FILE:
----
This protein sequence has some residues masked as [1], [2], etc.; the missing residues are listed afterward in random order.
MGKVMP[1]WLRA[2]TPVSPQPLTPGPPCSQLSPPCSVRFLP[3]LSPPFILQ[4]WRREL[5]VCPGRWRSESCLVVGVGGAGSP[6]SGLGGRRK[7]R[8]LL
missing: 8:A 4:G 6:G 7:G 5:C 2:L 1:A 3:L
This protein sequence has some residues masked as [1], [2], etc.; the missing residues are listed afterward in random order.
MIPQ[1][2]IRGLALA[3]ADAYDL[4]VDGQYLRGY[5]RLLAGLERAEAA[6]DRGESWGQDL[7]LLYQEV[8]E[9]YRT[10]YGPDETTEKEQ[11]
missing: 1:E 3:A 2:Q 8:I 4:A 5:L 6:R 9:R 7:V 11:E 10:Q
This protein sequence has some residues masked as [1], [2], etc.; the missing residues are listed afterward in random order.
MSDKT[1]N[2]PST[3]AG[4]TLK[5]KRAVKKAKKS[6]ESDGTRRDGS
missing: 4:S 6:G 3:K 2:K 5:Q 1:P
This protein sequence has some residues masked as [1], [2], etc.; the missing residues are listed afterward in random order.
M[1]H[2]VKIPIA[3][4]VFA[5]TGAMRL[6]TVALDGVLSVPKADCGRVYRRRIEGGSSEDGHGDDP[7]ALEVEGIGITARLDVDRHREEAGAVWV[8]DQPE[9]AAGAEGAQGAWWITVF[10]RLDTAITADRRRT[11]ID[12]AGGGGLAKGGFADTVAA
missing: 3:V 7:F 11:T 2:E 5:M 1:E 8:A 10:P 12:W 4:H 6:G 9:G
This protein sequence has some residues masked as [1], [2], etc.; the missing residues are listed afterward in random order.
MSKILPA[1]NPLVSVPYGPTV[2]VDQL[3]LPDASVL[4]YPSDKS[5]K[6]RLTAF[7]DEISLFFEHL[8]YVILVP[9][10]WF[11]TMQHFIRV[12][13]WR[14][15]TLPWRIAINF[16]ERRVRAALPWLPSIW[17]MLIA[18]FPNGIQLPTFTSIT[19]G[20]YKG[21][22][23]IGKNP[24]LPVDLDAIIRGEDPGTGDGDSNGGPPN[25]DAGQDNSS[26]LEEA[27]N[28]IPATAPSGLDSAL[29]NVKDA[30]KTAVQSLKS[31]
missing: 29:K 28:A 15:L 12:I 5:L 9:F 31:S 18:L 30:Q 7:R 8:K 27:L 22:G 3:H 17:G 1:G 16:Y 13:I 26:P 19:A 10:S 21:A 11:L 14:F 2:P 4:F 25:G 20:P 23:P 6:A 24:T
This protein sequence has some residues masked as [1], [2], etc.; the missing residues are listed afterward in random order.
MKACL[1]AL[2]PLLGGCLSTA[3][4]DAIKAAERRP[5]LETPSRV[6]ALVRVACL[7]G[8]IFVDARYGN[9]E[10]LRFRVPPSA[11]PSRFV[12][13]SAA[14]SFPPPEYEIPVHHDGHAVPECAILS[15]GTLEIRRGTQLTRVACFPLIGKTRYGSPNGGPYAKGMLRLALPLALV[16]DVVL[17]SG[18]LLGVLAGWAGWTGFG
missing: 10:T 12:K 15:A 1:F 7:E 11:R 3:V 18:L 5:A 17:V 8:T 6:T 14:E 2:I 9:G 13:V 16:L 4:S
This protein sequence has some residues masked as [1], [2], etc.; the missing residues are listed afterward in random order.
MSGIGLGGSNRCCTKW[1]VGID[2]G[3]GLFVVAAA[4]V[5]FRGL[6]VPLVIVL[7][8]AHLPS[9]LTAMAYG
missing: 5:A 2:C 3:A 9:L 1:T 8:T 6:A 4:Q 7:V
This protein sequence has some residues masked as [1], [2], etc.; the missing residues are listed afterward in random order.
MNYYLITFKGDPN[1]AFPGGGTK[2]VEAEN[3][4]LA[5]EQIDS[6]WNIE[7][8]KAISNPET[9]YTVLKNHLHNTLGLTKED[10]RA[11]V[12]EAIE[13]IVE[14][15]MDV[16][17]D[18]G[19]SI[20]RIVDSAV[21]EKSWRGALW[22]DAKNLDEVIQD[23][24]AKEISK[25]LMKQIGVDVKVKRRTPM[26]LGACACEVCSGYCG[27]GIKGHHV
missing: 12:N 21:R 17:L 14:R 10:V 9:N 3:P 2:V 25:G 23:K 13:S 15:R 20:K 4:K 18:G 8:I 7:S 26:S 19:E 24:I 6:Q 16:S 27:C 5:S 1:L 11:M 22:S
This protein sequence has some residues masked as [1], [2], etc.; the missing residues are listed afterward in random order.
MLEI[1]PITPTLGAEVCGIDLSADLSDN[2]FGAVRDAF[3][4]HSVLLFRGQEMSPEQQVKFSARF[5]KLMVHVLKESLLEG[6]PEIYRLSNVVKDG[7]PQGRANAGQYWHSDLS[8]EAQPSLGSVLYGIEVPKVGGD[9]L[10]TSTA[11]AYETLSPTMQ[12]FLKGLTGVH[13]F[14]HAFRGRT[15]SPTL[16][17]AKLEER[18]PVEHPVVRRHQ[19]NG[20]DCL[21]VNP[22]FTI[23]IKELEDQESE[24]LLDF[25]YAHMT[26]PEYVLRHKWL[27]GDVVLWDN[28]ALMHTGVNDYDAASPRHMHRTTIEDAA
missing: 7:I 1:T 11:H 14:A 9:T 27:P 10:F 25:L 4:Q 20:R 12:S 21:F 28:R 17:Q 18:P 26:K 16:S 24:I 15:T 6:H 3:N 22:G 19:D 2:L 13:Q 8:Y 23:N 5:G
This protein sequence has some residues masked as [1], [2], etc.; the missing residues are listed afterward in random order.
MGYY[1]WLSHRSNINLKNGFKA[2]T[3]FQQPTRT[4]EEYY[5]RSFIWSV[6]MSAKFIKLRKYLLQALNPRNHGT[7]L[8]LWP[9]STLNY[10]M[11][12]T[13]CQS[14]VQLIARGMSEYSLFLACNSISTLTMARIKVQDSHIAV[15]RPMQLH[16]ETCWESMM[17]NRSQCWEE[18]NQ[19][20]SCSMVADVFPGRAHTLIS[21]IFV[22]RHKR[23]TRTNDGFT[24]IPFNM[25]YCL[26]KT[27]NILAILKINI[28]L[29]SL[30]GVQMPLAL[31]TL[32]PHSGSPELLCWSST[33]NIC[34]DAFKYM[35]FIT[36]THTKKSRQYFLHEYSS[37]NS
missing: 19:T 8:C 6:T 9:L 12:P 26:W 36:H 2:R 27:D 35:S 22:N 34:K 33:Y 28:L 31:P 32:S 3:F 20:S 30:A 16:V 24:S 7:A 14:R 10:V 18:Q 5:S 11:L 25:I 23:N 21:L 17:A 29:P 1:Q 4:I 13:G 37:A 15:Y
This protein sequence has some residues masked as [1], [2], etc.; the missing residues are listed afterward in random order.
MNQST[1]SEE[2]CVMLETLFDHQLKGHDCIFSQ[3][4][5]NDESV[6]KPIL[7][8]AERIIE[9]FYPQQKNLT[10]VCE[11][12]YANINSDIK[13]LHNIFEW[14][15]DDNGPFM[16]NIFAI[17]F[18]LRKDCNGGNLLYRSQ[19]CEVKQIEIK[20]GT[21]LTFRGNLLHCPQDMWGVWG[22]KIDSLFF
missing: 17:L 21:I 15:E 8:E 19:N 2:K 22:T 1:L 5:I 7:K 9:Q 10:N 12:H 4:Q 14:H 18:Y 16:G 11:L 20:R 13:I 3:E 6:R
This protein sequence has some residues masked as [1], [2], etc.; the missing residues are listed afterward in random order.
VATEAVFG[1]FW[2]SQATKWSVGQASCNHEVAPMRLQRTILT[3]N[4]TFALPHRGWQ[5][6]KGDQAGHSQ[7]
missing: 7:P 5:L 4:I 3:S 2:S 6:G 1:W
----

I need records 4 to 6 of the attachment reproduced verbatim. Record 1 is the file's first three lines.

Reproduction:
This protein sequence has some residues masked as [1], [2], etc.; the missing residues are listed afterward in random order.
M[1]H[2]VKIPIA[3][4]VFA[5]TGAMRL[6]TVALDGVLSVPKADCGRVYRRRIEGGSSEDGHGDDP[7]ALEVEGIGITARLDVDRHREEAGAVWV[8]DQPE[9]AAGAEGAQGAWWITVF[10]RLDTAITADRRRT[11]ID[12]AGGGGLAKGGFADTVAA
missing: 3:V 7:F 11:T 2:E 5:M 1:E 8:A 10:P 12:W 4:H 6:G 9:G
This protein sequence has some residues masked as [1], [2], etc.; the missing residues are listed afterward in random order.
MSKILPA[1]NPLVSVPYGPTV[2]VDQL[3]LPDASVL[4]YPSDKS[5]K[6]RLTAF[7]DEISLFFEHL[8]YVILVP[9][10]WF[11]TMQHFIRV[12][13]WR[14][15]TLPWRIAINF[16]ERRVRAALPWLPSIW[17]MLIA[18]FPNGIQLPTFTSIT[19]G[20]YKG[21][22][23]IGKNP[24]LPVDLDAIIRGEDPGTGDGDSNGGPPN[25]DAGQDNSS[26]LEEA[27]N[28]IPATAPSGLDSAL[29]NVKDA[30]KTAVQSLKS[31]
missing: 29:K 28:A 15:L 12:I 5:L 9:F 31:S 18:L 30:Q 7:R 8:K 27:L 22:G 3:H 17:G 1:G 16:Y 13:I 26:P 19:A 10:S 21:A 11:L 14:F 2:P 4:F 25:G 20:P 23:P 6:A 24:T
This protein sequence has some residues masked as [1], [2], etc.; the missing residues are listed afterward in random order.
MKACL[1]AL[2]PLLGGCLSTA[3][4]DAIKAAERRP[5]LETPSRV[6]ALVRVACL[7]G[8]IFVDARYGN[9]E[10]LRFRVPPSA[11]PSRFV[12][13]SAA[14]SFPPPEYEIPVHHDGHAVPECAILS[15]GTLEIRRGTQLTRVACFPLIGKTRYGSPNGGPYAKGMLRLALPLALV[16]DVVL[17]SG[18]LLGVLAGWAGWTGFG
missing: 10:T 12:K 15:A 1:F 7:E 11:R 3:V 18:L 5:A 17:V 8:T 6:T 14:E 2:I 9:G 13:V 16:L 4:S